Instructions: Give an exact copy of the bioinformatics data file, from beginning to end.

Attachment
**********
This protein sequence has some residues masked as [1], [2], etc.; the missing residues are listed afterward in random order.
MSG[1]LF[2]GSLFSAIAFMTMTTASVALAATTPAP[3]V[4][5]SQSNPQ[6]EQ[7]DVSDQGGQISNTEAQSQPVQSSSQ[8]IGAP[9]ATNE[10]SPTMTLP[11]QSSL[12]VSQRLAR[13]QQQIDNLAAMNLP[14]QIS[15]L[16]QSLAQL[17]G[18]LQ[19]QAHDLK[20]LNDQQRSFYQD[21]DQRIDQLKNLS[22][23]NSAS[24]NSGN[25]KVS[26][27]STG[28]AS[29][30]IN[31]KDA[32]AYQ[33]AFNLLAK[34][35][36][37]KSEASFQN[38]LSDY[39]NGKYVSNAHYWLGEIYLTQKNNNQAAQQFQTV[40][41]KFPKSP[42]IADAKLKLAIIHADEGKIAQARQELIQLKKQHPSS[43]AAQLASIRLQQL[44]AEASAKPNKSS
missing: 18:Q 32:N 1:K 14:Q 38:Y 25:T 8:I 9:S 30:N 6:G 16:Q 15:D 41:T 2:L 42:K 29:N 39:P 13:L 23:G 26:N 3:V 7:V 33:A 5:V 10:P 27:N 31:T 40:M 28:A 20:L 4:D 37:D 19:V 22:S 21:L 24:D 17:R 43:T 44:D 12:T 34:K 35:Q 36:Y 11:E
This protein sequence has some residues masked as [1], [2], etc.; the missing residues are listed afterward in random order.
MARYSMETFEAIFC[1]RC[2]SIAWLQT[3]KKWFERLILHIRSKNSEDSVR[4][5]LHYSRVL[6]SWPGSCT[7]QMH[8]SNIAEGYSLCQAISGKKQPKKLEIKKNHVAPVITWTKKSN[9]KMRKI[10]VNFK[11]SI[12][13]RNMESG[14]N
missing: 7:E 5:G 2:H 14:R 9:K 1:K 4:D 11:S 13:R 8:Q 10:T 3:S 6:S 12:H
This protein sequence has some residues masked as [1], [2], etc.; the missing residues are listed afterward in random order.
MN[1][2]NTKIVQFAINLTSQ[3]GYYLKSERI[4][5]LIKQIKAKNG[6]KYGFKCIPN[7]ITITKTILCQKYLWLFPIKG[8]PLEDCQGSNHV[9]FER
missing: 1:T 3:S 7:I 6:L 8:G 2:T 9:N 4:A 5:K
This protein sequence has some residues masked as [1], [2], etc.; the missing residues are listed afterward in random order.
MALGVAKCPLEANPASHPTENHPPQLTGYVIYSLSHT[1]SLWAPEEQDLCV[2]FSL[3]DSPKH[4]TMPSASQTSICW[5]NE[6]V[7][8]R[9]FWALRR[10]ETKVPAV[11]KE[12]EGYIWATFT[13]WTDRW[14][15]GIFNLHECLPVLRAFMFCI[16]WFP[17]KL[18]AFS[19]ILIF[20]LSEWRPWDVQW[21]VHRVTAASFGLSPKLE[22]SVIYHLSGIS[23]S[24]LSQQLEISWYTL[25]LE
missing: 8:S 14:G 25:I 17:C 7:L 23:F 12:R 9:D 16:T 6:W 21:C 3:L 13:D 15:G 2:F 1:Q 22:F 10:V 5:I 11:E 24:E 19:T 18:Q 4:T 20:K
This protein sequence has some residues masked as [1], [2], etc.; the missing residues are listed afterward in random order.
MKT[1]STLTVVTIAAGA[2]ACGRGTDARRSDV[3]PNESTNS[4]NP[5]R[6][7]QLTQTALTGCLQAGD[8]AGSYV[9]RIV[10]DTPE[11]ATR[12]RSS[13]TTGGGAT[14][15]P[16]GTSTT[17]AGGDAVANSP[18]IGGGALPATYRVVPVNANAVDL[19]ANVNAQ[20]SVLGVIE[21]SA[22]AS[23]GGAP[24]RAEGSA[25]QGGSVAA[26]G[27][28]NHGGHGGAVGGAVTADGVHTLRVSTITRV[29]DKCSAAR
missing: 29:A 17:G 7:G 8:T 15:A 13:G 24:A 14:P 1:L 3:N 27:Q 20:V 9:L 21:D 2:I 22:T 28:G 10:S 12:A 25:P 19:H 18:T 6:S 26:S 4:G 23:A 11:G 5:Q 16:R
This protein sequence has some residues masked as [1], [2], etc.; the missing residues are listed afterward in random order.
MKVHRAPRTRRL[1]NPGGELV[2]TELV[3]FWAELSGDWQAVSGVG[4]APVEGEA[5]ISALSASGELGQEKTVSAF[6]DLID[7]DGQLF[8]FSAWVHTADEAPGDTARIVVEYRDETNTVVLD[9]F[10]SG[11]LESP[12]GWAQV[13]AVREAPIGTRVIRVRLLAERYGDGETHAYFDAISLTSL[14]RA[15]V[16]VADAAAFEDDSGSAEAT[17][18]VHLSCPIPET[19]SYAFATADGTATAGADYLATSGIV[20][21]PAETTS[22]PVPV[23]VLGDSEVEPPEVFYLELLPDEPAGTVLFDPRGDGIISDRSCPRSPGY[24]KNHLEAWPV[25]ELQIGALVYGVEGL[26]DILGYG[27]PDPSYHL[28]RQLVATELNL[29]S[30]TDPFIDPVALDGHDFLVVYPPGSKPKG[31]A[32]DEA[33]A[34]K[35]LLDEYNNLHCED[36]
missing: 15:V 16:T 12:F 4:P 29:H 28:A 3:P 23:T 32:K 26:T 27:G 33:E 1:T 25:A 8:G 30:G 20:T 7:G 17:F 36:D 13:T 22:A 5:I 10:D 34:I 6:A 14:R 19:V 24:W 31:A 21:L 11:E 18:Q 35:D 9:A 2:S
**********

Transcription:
This protein sequence has some residues masked as [1], [2], etc.; the missing residues are listed afterward in random order.
MSG[1]LF[2]GSLFSAIAFMTMTTASVALAATTPAP[3]V[4][5]SQSNPQ[6]EQ[7]DVSDQGGQISNTEAQSQPVQSSSQ[8]IGAP[9]ATNE[10]SPTMTLP[11]QSSL[12]VSQRLAR[13]QQQIDNLAAMNLP[14]QIS[15]L[16]QSLAQL[17]G[18]LQ[19]QAHDLK[20]LNDQQRSFYQD[21]DQRIDQLKNLS[22][23]NSAS[24]NSGN[25]KVS[26][27]STG[28]AS[29][30]IN[31]KDA[32]AYQ[33]AFNLLAK[34][35][36][37]KSEASFQN[38]LSDY[39]NGKYVSNAHYWLGEIYLTQKNNNQAAQQFQTV[40][41]KFPKSP[42]IADAKLKLAIIHADEGKIAQARQELIQLKKQHPSS[43]AAQLASIRLQQL[44]AEASAKPNKSS
missing: 18:Q 32:N 1:K 14:Q 38:Y 25:T 8:I 9:S 30:N 6:G 16:Q 15:D 41:T 2:L 42:K 29:N 39:P 13:L 23:G 26:N 3:V 7:V 33:A 5:V 10:P 27:N 31:T 40:M 28:A 20:L 4:D 37:D 19:V 22:S 21:L 24:D 17:R 43:T 44:D 12:T 34:K 35:Q 36:Y 11:E
This protein sequence has some residues masked as [1], [2], etc.; the missing residues are listed afterward in random order.
MARYSMETFEAIFC[1]RC[2]SIAWLQT[3]KKWFERLILHIRSKNSEDSVR[4][5]LHYSRVL[6]SWPGSCT[7]QMH[8]SNIAEGYSLCQAISGKKQPKKLEIKKNHVAPVITWTKKSN[9]KMRKI[10]VNFK[11]SI[12][13]RNMESG[14]N
missing: 7:E 5:G 2:H 14:R 9:K 1:K 4:D 11:S 13:R 8:Q 10:T 3:S 6:S 12:H
This protein sequence has some residues masked as [1], [2], etc.; the missing residues are listed afterward in random order.
MN[1][2]NTKIVQFAINLTSQ[3]GYYLKSERI[4][5]LIKQIKAKNG[6]KYGFKCIPN[7]ITITKTILCQKYLWLFPIKG[8]PLEDCQGSNHV[9]FER
missing: 1:T 3:S 7:I 6:L 8:G 2:T 9:N 4:A 5:K
This protein sequence has some residues masked as [1], [2], etc.; the missing residues are listed afterward in random order.
MALGVAKCPLEANPASHPTENHPPQLTGYVIYSLSHT[1]SLWAPEEQDLCV[2]FSL[3]DSPKH[4]TMPSASQTSICW[5]NE[6]V[7][8]R[9]FWALRR[10]ETKVPAV[11]KE[12]EGYIWATFT[13]WTDRW[14][15]GIFNLHECLPVLRAFMFCI[16]WFP[17]KL[18]AFS[19]ILIF[20]LSEWRPWDVQW[21]VHRVTAASFGLSPKLE[22]SVIYHLSGIS[23]S[24]LSQQLEISWYTL[25]LE
missing: 8:S 14:G 25:I 17:C 7:L 23:F 12:R 9:D 16:T 6:W 21:C 3:L 13:D 15:G 2:F 1:Q 22:F 10:V 5:I 11:E 24:E 19:T 18:Q 4:T 20:K
This protein sequence has some residues masked as [1], [2], etc.; the missing residues are listed afterward in random order.
MKT[1]STLTVVTIAAGA[2]ACGRGTDARRSDV[3]PNESTNS[4]NP[5]R[6][7]QLTQTALTGCLQAGD[8]AGSYV[9]RIV[10]DTPE[11]ATR[12]RSS[13]TTGGGAT[14][15]P[16]GTSTT[17]AGGDAVANSP[18]IGGGALPATYRVVPVNANAVDL[19]ANVNAQ[20]SVLGVIE[21]SA[22]AS[23]GGAP[24]RAEGSA[25]QGGSVAA[26]G[27][28]NHGGHGGAVGGAVTADGVHTLRVSTITRV[29]DKCSAAR
missing: 29:A 17:G 7:G 8:T 15:A 13:G 24:A 14:P 1:L 3:N 27:Q 20:V 9:L 21:D 2:I 22:T 28:G 10:S 12:A 25:P 19:H 18:T 6:S 26:S 4:G 23:A 11:G 5:Q 16:R
This protein sequence has some residues masked as [1], [2], etc.; the missing residues are listed afterward in random order.
MKVHRAPRTRRL[1]NPGGELV[2]TELV[3]FWAELSGDWQAVSGVG[4]APVEGEA[5]ISALSASGELGQEKTVSAF[6]DLID[7]DGQLF[8]FSAWVHTADEAPGDTARIVVEYRDETNTVVLD[9]F[10]SG[11]LESP[12]GWAQV[13]AVREAPIGTRVIRVRLLAERYGDGETHAYFDAISLTSL[14]RA[15]V[16]VADAAAFEDDSGSAEAT[17][18]VHLSCPIPET[19]SYAFATADGTATAGADYLATSGIV[20][21]PAETTS[22]PVPV[23]VLGDSEVEPPEVFYLELLPDEPAGTVLFDPRGDGIISDRSCPRSPGY[24]KNHLEAWPV[25]ELQIGALVYGVEGL[26]DILGYG[27]PDPSYHL[28]RQLVATELNL[29]S[30]TDPFIDPVALDGHDFLVVYPPGSKPKG[31]A[32]DEA[33]A[34]K[35]LLDEYNNLHCED[36]
missing: 15:V 16:T 12:F 4:P 29:H 28:A 3:P 23:T 32:K 26:T 27:G 33:E 1:T 25:A 8:G 30:G 20:T 7:G 17:F 36:D 13:T 22:A 5:I 10:D 34:I 6:A 14:R 19:V 24:W 31:A 21:L 11:E 18:Q 35:D 9:A 2:S